With lifestyles that usually incorporate healthy choices, it’s no surprise Los Angeles has made the juicing trend a way of life. I had the privilege of interviewing Lucy Wagner, one of the original employees of The Juice, a cold pressed organic juice bar in Atwater, Los Angeles.
Lucy Wagner has been working at The Juice since day one and she has been through the business changes and expansion of the company for over 2 years. She shared with me her understanding on the day to day challenges the founders of The Juice has faced and her first hand perspective on business development.
What makes The Juice different from other stores is that they cold press all their juices. Cold pressing it’s a newer process in which the fruits vegetables are first crushed and then pressed in a huge hydraulic press (with a pressure equal to 5 times the pressure found in the deepest part of the ocean). Because cold pressing don’t produce much heat, it keeps more of the fresh ingredients’ nutrients intact. Traditional centrifugal juicers uses a fast spinning metal blade that generates heat which destroys some of the enzymes in the fruits and vegetables rendering less nutritious juice.
The founders of The Juice, Elizabeth and Melissa both believed in high quality juices and splashed out on the cold presser despite it’s $50,000 price tag. This was a huge cost to them but ensured the quality and nutritional value of their products.
The process of cold pressing is very labour intensive and each batch can take up to an hour. Since all juices are pre-made and bottled up, customers have complained about the lack of customization and not having juices made to order.
Even though The Juice now has 3 locations throughout LA (two in Atwater and one in the Arts District) they only have 1 juicer. Juices are usually transported to the two newer locations because it’s more cost efficient this way.
One of the biggest challenge that all juice bars face is the season’s effect on business. No only are these juice bars impacted by seasonal produce but they also have to deal with lower demand in the colder months. People often assume that with biotechnology we are able to get fruits in season all year round, this is not true. When fruits are off season, it’s harder to maintain the quality and a consistent menu. Organic Juiceries such as The Juice are particularly affected by this as they only serve organic produce which is more natural and harder to control.
And just as juices are hard to maintain in the colder months, business is too. In order to keep business during the winter Elizabeth and Melissa position the juices as post holiday cleanses and defence against the flu season. At $9 a bottle, The Juice is considered a luxury in the eyes of many people. Even though the US economy is no longer in a financial crisis, when people are not doing so well juices are the first things cut out. Restaurants experience a similar decline too especially when people try to eat in more and reduce unnecessary spending.
In the beginning, the Juice served customers ranging from regulars to locals and people visiting the area. It was very much dependent on the customers within the vicinity. However to expand their customer base, the Juice has done promotions in local farmers markets and also partnered with other local stores and cafes around the area.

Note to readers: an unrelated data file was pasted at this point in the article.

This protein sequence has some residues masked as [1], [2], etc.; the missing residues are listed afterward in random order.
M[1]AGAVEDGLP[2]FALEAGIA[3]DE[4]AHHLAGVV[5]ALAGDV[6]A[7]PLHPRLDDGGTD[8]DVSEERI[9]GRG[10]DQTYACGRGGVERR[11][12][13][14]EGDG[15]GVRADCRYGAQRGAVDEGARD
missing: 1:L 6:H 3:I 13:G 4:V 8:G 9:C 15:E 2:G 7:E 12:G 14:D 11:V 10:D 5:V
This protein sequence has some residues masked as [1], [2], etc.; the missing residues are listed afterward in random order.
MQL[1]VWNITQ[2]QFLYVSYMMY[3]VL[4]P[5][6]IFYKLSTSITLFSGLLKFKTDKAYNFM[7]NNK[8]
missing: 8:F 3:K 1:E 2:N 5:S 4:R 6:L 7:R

Currently they collaborate with Undefeated, a hip sneaker store in the Silver Lake area. Undefeated carries The Juice products in a small in-store fridge. For this partnership The Juice created a special “undefeated” flavour only available in that store. They’ve also worked with small cafes and coffee shops around the area to expand their local customer base and increase brand recognition. These small businesses are usually close enough that the customers can return back to the original The Juice store however not so close for cannibalization. The Juice has also partnered with Pop Physique and Soul Cycle in order to reach potential health conscious customers.
Apart from expanding to other local businesses, The Juice is now available on Amazon Fresh. The Juice used to deliver their juices and cleanses to their customers for a small fee, however with the emergence of more online delivery services, it has allowed them to focus on creating a high quality product. This development has enabled a larger reach, as customers who were too busy to go in-store can now reach the product online. Association with a corporation like Amazon has also boosted it’s brand image.
Since starting the business in 2013, one of their greatest reasons for success is the location and the support from the surrounding community. In 2013, Atwater was a hip up and coming place in LA and there were cool new businesses in the area. Melissa and Elizabeth were very much a part of that community so they knew the trends of their potential customers very well. The seized the opportunity to set up in Atwater before the market was saturated with other stores. The neighbourhood has changed a lot since then, with more artisan coffee shops and boutique restaurants.
To the Melissa and Elizabeth expansion is all about timing and knowing the your customers. The neighbourhood needs to be new enough that rent prices are still low and other businesses are beginning to set up. Another great indicator is when there are a few health conscious restaurants who are beginning to be successful. Highland park is the current location The Juice is looking to expand into, it is a location that is starting to experience gentrification and already has a successful vegan donut place and vegan taco place in the area.
Visit the Juice at 3145 Glendale Blvd, Los Angeles, CA 90039